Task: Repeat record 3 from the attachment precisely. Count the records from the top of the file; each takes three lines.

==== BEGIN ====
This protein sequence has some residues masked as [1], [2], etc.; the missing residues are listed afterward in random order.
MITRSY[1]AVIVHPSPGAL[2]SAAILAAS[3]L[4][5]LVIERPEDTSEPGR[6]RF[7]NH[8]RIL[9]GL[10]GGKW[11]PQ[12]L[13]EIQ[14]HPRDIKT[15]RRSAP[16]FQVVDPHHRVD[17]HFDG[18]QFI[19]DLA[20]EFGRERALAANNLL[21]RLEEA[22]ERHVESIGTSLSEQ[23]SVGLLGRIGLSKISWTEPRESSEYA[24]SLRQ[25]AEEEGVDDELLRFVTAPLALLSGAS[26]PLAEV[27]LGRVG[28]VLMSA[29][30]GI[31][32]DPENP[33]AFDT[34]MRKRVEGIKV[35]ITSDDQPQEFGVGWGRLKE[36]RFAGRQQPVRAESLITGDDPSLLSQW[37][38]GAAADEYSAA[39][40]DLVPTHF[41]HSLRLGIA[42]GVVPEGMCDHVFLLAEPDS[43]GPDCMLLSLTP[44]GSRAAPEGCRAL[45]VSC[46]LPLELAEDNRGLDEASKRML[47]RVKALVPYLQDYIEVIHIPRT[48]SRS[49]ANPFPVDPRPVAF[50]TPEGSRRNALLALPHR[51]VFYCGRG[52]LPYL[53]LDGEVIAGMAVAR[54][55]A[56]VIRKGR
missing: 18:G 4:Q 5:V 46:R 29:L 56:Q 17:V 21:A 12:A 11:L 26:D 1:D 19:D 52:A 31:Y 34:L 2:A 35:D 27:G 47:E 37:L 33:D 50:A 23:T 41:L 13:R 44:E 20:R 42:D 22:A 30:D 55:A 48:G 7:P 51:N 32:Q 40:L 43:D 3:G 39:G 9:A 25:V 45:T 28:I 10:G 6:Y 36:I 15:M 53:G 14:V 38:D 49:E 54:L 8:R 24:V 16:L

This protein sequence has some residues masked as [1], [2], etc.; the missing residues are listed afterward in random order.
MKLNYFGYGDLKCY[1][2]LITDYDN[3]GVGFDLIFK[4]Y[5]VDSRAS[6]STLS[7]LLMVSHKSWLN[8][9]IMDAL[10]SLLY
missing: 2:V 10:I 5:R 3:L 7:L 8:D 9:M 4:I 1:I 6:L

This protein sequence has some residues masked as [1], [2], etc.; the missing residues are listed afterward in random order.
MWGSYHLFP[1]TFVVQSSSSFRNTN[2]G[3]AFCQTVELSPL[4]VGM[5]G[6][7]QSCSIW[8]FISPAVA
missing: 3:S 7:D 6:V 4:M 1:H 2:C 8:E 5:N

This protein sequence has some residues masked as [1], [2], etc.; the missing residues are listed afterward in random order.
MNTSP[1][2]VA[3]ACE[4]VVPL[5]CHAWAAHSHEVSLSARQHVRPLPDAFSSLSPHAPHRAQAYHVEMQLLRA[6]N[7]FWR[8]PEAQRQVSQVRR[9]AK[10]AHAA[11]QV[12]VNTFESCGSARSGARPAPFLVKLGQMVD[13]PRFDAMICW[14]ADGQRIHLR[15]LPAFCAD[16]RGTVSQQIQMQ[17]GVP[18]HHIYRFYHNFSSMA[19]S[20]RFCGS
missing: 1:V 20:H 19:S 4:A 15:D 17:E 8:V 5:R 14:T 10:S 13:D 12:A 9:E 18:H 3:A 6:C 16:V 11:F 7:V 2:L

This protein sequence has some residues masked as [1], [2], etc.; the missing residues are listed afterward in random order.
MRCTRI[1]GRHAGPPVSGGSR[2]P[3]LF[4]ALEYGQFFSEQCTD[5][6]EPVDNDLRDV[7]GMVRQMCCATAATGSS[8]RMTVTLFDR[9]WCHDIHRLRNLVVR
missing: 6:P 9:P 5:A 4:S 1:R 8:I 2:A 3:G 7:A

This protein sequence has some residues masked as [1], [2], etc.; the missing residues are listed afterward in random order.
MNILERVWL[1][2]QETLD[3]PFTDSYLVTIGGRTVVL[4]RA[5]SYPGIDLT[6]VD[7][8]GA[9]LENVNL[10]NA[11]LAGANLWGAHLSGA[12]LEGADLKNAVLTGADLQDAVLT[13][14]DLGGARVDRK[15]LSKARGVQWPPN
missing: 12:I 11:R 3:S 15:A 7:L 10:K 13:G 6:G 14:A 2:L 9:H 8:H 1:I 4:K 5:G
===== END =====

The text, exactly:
This protein sequence has some residues masked as [1], [2], etc.; the missing residues are listed afterward in random order.
MWGSYHLFP[1]TFVVQSSSSFRNTN[2]G[3]AFCQTVELSPL[4]VGM[5]G[6][7]QSCSIW[8]FISPAVA
missing: 3:S 7:D 6:V 4:M 1:H 2:C 8:E 5:N